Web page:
Pundits are a different matter. While I still believe that most do their best to offer accurate analysis, pundits are more likely to think with their heart than pollsters. Or, to be more precise, their thinking is more likely to be influenced by their world view. And they don’t focus as much on predicting group behaviors. Their forte is policy analysis, knowing the power players, understanding their relationships, underlying principles of policy. So you can end up with someone like Will or Barone, both of whom have rational world views, assuming in part that people must see the inadequacies of the first Obama Administration, so polling that shows movement away from him probably signifies a trend. As it turned out, it didn’t.

            I didn’t see any of the Breitbart analysis, so I really can’t comment on that. They do have a reputation for being a bit partisan, but whether that’s due to a world view that’s somewhat unique, or due to bias and going a bit ‘above and beyond’ to influence popular opinion, I really couldn’t say.

            Like you, there have been times when I’ve really wondered about the honesty of opinion takers and opinion makers. But on balance I’ve had to conclude that it really isn’t often in their interest to play too far outside the lines when doing their job, so the majority are probably doing their best to be accurate in their analysis and conclusions.

          • grainbirds

            What you say about pollsters makes sense. I believe that some skew things so as to get skewed results, and that they remain viable because so many entities want to promote those skewed results. But it’s a suspicion of mine I haven’t investigated – whereas you seem to have looked into the matter.

            You seem to be giving people far more of the benefit of the doubt than I do, as far as the motives and ethics of pundits. And yet you still come to the same belief as me, that Will and Barone are being practical and realistic. I used to give more of the benefit of the doubt to liberal pundits, that they were earnest and honest and simply arrive at different conclusions than me. And who could look at Juan Williams’ face and doubt he is sincere and a true believer? But some others, I just think they are motivated by a partisan belief that their Cause must be championed at every turn, no matter the individual circumstances.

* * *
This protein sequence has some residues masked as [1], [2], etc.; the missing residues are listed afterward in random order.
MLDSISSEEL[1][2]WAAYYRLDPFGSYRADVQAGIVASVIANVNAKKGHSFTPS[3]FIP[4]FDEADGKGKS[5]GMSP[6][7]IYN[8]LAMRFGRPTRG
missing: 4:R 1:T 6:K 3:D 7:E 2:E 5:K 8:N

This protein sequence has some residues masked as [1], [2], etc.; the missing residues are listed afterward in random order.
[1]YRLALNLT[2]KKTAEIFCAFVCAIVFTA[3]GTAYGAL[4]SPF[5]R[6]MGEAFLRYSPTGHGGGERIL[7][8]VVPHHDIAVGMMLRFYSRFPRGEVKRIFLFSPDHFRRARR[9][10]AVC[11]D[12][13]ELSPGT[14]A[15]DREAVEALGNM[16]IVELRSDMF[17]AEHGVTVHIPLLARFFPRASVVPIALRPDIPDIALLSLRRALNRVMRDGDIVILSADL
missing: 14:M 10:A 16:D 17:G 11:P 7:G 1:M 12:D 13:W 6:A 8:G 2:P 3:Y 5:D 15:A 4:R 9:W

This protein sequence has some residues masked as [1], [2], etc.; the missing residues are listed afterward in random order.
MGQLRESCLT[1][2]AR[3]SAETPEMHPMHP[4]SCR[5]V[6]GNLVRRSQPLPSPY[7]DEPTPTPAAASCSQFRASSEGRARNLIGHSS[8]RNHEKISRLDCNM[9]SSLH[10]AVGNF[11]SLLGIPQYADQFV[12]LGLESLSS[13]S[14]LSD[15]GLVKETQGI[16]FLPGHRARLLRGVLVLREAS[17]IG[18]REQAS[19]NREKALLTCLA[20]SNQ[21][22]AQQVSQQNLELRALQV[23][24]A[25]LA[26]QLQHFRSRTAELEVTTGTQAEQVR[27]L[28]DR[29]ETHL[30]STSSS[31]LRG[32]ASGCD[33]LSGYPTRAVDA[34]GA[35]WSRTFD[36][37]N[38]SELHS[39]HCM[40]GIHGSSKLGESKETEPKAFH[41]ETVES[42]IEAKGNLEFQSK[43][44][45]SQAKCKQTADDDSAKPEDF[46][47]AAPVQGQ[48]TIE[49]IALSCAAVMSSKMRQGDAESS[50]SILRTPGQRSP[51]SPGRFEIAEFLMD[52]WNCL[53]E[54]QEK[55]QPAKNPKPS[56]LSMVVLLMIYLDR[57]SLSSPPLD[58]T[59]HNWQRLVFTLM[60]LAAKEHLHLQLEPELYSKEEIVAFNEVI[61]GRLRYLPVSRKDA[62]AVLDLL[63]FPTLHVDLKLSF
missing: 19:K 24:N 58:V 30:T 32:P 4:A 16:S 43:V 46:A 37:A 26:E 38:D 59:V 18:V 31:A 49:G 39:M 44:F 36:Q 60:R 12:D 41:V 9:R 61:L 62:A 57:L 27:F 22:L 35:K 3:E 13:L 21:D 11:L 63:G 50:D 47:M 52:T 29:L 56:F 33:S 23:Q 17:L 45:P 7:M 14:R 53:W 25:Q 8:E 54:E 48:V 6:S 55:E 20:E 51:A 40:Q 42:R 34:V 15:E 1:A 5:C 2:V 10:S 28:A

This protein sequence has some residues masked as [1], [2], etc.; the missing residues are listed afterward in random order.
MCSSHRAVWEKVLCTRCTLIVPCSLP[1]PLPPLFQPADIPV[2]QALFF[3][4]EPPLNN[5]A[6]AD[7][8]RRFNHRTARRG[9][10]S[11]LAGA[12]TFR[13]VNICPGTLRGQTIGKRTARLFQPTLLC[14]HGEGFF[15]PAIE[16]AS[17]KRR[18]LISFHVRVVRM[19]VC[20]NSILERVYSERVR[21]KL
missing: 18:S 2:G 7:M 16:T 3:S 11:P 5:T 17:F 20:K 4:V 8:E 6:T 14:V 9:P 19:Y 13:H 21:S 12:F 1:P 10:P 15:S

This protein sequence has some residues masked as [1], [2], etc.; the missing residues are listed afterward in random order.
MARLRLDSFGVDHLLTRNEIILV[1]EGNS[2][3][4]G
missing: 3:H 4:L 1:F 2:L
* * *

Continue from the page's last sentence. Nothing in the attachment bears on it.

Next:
Breitbart is without question a partisan site. But they do not pretend otherwise. Admitting one’s agenda is not the same as thinking that gives one an ethical pass to then promote that agenda with untruths or distortions. To me BNN is part of the New Media which admits that news outlets have agendas, and admits what theirs is, so no one comes away, as some do from the alphabet news channels, with the false impression they have received all pertinent info, and input from all players.

          • sjangers

            I don’t know that I’ve really looked into how polling organizations work too thoroughly, grainbirds. Half the time I just make this stuff up. ; ) But I’ve been around politics a long time and have some sense of how things work.

            Depending on the sort of poll being commissioned, as well as the intent of the organization purchasing the work, I suppose pollsters might craft a sampling to produce somewhat misleading results. They’d never do that for a political campaign’s internal use. That information has to be reliable, else the reputation of the pollster suffers and nobody wants to hire that organization. But a media outlet, for example, might have an agenda and request that the poll be approached in such a way that the interpretation of results could be misleading. But I really don’t see pollsters getting involved in a situation where their credibility could be damaged. More often, the focus of the poll might be a little vague and the media outlet does the work of misinterpretation on its own.

            I will usually give people the benefit of the doubt. That doesn’t mean that I don’t have my suspicions. But I’d rather not publicly attack the integrity of any individual without clear evidence to support my charge, and that can be difficult to come by. So I attack their conclusions rather than their integrity (and if I’m feeling particularly suspicious, or even just a bit snarky, I might throw in a bit of ridicule). But speaking in the broadest terms, I’d have to be pretty naïve to believe that all pundits or media organizations are towers of integrity. Events like the JournoList scandal demonstrate that folks in that field are pretty fallible, whether by intent or simply because they’re human.

            I like both Will and Barone a lot (Charles Krauthammer, too, because any discussion about top-notch political punditry should always include mention of the estimable Dr. K). I don’t always agree with them, but I appreciate their very rational approach to analysis. There are a number of liberal-leaning pundits and news personalities who I also appreciate, although generally for different reasons. Fareed Zakaria, Evan Thomas, Kirsten Powers, Bob Beckel, Anderson Cooper, and Juan Williams all bring useful insights to a discussion and usually do so without too much bias or with a fair amount of sincerity, sometimes both.